US sanctions to blame for global supply chain disruptions
History, as many say, repeats itself. Yet the unresolved issues that keep cropping up in the process should be interpreted strictly in accordance with the political ends that powerful countries pursue in the name of trying to resolve such issues in order to maintain their hegemony with no regard for multilateral interests and international relations norms.
This is precisely what has been happening because of powerful countries' camouflaged claims of establishing "democracy" and ensuring freedom in developing and least-developed countries. The fact is that, in doing so, these powerful countries have been denying many developing countries the opportunity to decide their own future. Such moves can have ruinous consequences on global political stability, economic development and people's livelihoods.
US responsible for many regional crises
The sudden withdrawal of the US-led NATO forces from Afghanistan last year created a "vacuum" in the country's security structure, which the Taliban seized to take control of the country.
Worse, Washington first froze Afghan central bank's funds in the United States, and on Friday the Joe Biden administration decided to repurpose half of the money as compensation to the victims of the Sept 11, 2001, attacks, thereby deepening the dire humanitarian crisis in Afghanistan. Such appalling US moves ignore the repeated calls by the international community and global leaders, including UN Secretary-General Antonio Guterres, to release Afghanistan's funds, which could save millions of lives in the country and rebuild the embattled country.
Biden issued an executive order on Friday that would split $7.1 billion belonging to the Central Bank of Afghanistan almost evenly between humanitarian assistance to the struggling country and funds to cover judgments from lawsuits that 9/11 victims and their families had filed against the Taliban in US courts.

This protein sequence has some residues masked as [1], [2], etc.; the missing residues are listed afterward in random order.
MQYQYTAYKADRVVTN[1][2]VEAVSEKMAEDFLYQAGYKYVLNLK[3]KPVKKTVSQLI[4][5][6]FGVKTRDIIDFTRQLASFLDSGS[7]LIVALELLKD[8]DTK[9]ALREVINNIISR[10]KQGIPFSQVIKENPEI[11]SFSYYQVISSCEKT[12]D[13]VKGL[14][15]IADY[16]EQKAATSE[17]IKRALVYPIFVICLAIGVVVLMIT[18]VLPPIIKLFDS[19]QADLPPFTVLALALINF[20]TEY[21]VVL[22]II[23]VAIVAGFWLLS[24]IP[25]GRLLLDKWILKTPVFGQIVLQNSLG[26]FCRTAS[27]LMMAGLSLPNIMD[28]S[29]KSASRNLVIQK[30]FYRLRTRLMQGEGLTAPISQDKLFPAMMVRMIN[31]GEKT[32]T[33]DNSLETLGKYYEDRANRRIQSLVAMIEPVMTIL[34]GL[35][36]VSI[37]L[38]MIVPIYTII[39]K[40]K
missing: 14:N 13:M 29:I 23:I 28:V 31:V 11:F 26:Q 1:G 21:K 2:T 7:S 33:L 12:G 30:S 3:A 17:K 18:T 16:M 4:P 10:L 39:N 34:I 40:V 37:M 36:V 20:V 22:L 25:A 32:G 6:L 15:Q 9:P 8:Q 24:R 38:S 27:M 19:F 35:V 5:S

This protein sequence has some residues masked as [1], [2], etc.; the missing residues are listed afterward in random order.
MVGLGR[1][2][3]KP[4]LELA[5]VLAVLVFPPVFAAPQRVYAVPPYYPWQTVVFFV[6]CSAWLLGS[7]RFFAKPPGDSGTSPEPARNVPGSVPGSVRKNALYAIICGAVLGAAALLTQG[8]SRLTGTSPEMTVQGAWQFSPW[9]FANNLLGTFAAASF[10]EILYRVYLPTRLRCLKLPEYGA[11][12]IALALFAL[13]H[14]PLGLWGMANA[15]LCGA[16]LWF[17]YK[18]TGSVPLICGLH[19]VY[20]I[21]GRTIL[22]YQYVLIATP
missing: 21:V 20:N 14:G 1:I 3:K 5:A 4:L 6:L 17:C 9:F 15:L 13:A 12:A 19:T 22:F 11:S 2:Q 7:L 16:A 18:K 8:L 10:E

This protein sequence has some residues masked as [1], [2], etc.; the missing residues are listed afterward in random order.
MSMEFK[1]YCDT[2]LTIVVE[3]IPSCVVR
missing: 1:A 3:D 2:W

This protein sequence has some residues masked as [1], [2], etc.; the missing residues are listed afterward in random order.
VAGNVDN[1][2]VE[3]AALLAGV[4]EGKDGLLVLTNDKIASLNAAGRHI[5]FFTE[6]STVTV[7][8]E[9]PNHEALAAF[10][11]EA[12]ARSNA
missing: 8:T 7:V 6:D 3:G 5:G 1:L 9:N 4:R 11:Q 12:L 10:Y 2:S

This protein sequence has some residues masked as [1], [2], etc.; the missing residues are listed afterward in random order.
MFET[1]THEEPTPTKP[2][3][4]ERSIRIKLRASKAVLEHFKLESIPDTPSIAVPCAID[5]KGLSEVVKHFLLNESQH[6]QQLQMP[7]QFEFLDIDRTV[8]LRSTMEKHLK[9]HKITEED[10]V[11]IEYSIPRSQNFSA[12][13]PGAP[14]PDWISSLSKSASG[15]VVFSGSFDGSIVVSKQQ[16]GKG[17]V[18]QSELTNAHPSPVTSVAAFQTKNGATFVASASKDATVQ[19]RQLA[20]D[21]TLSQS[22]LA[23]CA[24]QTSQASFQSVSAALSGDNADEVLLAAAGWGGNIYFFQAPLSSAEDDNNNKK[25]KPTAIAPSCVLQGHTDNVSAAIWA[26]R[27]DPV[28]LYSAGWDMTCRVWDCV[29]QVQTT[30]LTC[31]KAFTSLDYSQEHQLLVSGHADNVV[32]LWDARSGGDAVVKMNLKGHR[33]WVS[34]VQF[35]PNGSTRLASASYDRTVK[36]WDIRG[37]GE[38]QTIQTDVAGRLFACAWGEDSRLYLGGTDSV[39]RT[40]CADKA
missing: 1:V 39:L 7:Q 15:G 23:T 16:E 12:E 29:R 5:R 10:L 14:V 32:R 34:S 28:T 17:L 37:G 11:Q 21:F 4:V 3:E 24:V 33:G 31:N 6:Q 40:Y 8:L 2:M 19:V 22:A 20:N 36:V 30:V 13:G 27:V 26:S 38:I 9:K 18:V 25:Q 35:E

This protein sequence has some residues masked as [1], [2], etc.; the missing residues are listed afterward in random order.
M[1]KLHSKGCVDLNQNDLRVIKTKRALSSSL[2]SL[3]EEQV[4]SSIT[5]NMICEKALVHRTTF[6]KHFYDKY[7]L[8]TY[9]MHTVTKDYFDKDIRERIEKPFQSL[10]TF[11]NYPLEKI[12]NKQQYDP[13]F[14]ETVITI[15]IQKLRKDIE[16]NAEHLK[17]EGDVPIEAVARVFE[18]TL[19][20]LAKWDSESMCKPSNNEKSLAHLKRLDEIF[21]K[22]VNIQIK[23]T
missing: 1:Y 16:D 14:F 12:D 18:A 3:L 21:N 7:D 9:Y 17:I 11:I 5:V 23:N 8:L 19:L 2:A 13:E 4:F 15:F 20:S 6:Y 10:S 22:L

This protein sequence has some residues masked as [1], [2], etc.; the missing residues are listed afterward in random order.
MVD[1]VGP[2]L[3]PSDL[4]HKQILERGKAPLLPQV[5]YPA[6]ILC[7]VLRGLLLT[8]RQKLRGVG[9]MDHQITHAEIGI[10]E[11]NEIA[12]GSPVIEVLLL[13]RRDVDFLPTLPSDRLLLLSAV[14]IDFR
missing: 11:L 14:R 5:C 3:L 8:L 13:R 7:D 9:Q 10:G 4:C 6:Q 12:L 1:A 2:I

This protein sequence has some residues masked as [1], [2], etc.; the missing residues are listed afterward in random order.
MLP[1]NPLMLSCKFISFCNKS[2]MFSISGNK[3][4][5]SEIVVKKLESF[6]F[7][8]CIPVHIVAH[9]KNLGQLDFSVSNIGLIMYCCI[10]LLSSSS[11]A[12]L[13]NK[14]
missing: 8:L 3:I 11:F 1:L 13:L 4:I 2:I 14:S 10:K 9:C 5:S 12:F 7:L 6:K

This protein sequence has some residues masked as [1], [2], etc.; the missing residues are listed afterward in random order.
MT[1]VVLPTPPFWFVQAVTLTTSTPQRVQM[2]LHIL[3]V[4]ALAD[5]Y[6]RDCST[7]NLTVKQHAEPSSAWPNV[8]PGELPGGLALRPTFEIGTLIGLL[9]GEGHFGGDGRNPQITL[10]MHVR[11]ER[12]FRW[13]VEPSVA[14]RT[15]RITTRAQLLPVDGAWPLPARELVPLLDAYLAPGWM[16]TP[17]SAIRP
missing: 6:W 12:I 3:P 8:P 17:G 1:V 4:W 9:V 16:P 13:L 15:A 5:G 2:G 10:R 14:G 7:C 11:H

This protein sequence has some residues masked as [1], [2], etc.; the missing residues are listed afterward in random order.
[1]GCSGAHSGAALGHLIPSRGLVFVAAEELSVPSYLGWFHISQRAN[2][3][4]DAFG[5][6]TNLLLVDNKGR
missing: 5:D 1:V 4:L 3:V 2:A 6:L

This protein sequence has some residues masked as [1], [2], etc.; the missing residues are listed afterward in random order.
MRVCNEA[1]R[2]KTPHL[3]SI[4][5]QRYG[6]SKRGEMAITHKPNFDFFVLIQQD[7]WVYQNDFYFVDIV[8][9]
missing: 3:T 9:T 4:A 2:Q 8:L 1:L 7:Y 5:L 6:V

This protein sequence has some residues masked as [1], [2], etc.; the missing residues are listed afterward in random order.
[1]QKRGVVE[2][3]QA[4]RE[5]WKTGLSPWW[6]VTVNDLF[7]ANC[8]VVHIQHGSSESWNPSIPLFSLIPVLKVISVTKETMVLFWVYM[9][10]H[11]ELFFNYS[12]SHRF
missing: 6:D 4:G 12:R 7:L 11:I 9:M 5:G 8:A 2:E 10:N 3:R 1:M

Besides, the US refuses to lift or ease sanctions on countries such as Iran, preventing the revival of the Iran nuclear deal, which is essential to restore peace in the Middle East. At the Vienna conference to revive the nuclear deal, Teheran asked Washington to lift the sanctions, which would make it easier to execute its housing development plan of building millions of housing units for Iranian people.
The US reported a 7.5 percent jump in the consumer price index a couple of days ago. In fact, inflation in the US is at a 40-year high because of the rising costs of utilities and food triggered in part by the distorted policies of the administration to impose sanctions on countries refusing to follow its political line.
That the US has been misusing its position as a superpower and the world's largest economy is also reflected in the so-called Ukrainian crisis. While major European Union countries have been working to defuse the tensions between Russia and Ukraine, the US has been hyping up the "threat" Russia's "aggressive policies" poses to regional and global peace, and warning that it would impose severe economic and political sanctions on Moscow if it doesn't toe its line. The US' aim is to strengthen its hold on European countries, and weaken Moscow's position in the region by extending the NATO alliance up to the doorsteps of Russia.
The US administration has also said it will not allow Russia's Nord Stream 2 gas pipeline to supply energy to European countries in total disregard of the interests of Germany and other European countries that depend heavily on Russian oil and gas. The US seems least bothered by the fact that its move would further deepen the current energy demand-supply imbalance.
Biden continuing Trump's policies
On the trade front, Biden has not lifted the Donald Trump-era tariffs on Chinese imports on the pretext that China has not fulfilled its trade commitments.